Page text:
Archers, wrestlers take over Istanbul Ethnosports Fest

Published 10.05.2018 21:32
A Japanese archer performs yabusame, a type of mounted archery, at the Ethnosports venue.
A Japanese archer performs yabusame, a type of mounted archery, at the Ethnosports venue.

The Ethnosports Cultural Festival, an event that puts traditional sports in the spotlight, continued on its second day of Thursday with feats of mounted archers from Japan and Turkish wrestlers showcasing their skills.

The five-day festival in Istanbul is in its third year now and its organizers are ambitious to make it the Olympics for ancient sports and a display of different cultures where people from around the world promote their traditions.

Yesterday's program opened with kökbörü, or gökbörü, a traditional equestrian sport of Central Asia in which riders on horseback try to catch a runaway goat by sliding on their saddles. A Kyrgyz team awed the audience with their stunt show.

This was followed by a falconry contest that made its festival debut this year with Qatari falconry experts on hand to unleash the birds on their prey in the festival grounds.

Another ethnosport introduced this year was Yabusame mounted archery from Japan. In it, archers on the horseback shoot their arrows with arrowheads resembling turnips successively at wooden targets. Employed as a military exercise for Japan's samurai warriors since the 12th century, it is nowadays a cultural ritual for Japanese archers. After letting out a loud scream on par with tradition, the archer gallops down a track of about 255 meters at high speed.

Arimoto Daisuke, from a 20-strong team of Yabusame archers attending the festival, said they were proud to be a part of the event. Noting the similarities with Turks' own mounted archery, Daisuke told Anadolu Agency (AA) that they differ in motives.

"Yabusame is more a way of worship than sports," he said, referring to its roots in the Shinto faith.

The practice is a ritual to receive God's blessing for prosperity of the land and people. He says few people nowadays perform it as it is a difficult branch of archery but still a favorite for the Japanese public.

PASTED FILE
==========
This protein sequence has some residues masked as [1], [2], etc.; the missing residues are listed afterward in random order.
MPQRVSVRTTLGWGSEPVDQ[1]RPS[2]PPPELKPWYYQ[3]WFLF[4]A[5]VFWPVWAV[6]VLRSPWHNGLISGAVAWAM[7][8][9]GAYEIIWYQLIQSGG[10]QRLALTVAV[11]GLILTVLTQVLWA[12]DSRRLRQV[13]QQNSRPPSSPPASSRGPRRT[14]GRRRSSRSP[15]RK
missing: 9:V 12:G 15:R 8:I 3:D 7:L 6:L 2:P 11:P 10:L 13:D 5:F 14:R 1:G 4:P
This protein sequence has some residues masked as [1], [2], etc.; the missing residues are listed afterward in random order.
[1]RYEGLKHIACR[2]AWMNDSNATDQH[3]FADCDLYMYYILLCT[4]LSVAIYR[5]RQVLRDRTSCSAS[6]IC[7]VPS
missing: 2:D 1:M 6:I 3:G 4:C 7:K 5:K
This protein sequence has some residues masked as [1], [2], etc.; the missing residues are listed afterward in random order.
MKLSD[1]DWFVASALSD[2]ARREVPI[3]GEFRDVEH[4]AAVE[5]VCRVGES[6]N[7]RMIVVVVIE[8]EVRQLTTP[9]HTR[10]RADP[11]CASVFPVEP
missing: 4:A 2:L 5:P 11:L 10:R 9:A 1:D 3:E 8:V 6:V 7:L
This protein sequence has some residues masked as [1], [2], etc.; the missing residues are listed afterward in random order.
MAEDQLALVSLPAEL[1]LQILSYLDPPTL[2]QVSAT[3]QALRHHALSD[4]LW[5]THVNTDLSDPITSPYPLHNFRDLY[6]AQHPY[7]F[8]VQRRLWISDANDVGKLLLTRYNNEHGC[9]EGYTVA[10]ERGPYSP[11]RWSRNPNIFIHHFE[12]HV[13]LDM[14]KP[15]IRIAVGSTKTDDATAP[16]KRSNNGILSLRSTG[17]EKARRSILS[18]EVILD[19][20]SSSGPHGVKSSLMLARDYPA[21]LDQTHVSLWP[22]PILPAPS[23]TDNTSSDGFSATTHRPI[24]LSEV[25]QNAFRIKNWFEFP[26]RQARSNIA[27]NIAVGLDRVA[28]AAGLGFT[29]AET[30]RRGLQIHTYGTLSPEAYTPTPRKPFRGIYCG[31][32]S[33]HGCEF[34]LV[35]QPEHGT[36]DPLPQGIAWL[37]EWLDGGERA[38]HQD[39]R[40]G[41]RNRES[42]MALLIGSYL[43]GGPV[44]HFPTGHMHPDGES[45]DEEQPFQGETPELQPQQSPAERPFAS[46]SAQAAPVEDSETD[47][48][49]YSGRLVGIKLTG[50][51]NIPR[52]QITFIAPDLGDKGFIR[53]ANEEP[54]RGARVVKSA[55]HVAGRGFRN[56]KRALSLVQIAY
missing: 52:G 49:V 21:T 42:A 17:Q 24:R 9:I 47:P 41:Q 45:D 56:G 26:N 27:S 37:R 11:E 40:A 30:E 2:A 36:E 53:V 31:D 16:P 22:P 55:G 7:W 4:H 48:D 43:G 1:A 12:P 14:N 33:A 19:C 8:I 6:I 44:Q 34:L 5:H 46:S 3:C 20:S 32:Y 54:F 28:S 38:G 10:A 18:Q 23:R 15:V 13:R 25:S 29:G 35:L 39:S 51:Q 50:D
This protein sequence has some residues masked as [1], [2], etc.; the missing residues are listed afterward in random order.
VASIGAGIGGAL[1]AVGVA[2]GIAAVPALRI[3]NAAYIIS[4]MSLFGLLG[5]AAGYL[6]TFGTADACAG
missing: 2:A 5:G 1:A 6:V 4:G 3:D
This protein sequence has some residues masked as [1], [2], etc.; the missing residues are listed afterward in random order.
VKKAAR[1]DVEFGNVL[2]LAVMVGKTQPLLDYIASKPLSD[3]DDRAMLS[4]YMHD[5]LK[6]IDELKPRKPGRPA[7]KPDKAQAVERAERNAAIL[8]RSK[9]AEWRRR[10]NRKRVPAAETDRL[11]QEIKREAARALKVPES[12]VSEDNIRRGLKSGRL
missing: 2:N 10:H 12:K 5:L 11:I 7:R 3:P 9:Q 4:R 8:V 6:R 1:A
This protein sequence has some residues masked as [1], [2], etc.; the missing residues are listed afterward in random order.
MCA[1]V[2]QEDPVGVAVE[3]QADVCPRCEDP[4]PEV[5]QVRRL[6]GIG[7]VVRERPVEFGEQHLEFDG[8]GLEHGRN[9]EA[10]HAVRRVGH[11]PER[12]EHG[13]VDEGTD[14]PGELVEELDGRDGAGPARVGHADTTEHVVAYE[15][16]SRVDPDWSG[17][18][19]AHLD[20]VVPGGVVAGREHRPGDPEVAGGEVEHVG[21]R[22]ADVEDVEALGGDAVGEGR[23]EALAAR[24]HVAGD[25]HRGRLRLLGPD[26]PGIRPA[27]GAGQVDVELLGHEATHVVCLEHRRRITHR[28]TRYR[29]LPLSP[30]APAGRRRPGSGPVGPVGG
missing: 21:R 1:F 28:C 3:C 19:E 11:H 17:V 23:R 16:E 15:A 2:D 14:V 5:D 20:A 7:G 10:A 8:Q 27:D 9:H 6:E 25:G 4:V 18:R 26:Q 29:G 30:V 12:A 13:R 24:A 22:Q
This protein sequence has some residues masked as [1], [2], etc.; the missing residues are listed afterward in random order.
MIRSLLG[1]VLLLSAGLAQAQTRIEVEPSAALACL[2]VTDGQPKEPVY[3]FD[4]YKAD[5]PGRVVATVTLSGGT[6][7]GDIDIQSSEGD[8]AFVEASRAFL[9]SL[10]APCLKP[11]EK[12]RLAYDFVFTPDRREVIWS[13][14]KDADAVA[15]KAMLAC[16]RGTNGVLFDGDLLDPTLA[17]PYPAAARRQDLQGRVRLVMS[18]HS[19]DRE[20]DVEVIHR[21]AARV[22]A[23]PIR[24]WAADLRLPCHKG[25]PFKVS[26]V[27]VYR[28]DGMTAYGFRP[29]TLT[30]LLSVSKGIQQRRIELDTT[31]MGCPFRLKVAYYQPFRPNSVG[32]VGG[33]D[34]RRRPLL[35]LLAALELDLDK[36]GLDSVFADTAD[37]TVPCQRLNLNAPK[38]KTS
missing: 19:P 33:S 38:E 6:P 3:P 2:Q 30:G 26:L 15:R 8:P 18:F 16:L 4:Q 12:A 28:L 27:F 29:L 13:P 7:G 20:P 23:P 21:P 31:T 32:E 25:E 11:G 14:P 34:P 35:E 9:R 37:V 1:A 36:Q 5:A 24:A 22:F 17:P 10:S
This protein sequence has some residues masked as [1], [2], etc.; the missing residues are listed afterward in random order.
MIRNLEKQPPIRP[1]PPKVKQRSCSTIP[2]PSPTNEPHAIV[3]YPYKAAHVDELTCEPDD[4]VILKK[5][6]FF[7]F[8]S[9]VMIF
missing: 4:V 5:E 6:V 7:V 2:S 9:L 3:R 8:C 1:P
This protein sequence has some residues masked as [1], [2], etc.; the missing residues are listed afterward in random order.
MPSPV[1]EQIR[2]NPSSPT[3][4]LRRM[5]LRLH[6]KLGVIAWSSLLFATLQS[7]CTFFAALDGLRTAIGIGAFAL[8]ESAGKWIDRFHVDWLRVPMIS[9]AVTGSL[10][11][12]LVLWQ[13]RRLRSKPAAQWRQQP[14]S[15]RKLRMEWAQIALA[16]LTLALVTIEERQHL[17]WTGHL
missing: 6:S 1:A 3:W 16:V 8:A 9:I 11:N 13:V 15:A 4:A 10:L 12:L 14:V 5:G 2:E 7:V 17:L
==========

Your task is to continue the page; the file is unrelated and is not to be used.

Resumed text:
In another section of the festival, falcons from Qatar drew a curious crowd as birds gave solemn stares from the hands of their owners who were wearing protective gear. The crowd was in awe as the birds flew to reach their prey some 800 meters away.

Speaking to AA, Ali bin Khatem al-Mehshadi, chairman of the Qatari Society of Al-Gannas which brings together falcon breeders, said falcons are not just used for aerial feats, but are an important part of Qatar's history.

"Falcons are an important part of our culture. Some 70 percent of the people in Qatar are doing this sport and are interested. The sport of falconry is a historical sport for the people of Qatar. The falcon is the symbol of Qatar. So we constantly organize festivals and contests and give out big prizes," he said.

Elsewhere, Turkish oil wrestlers tried to get a hold of each other in this ancient sport that plays out on a grass pitch. The wrestling-heavy program for Thursday also included mas wrestling and friendly games between the Mongolian and Sakha Republic. Devised in Sakha Republic by ethnic Yakuts, mas wrestling differs from traditional wrestling sports with two athletes wrestlers fighting over control of a wooden stick while firmly putting their feet against a wooden board.

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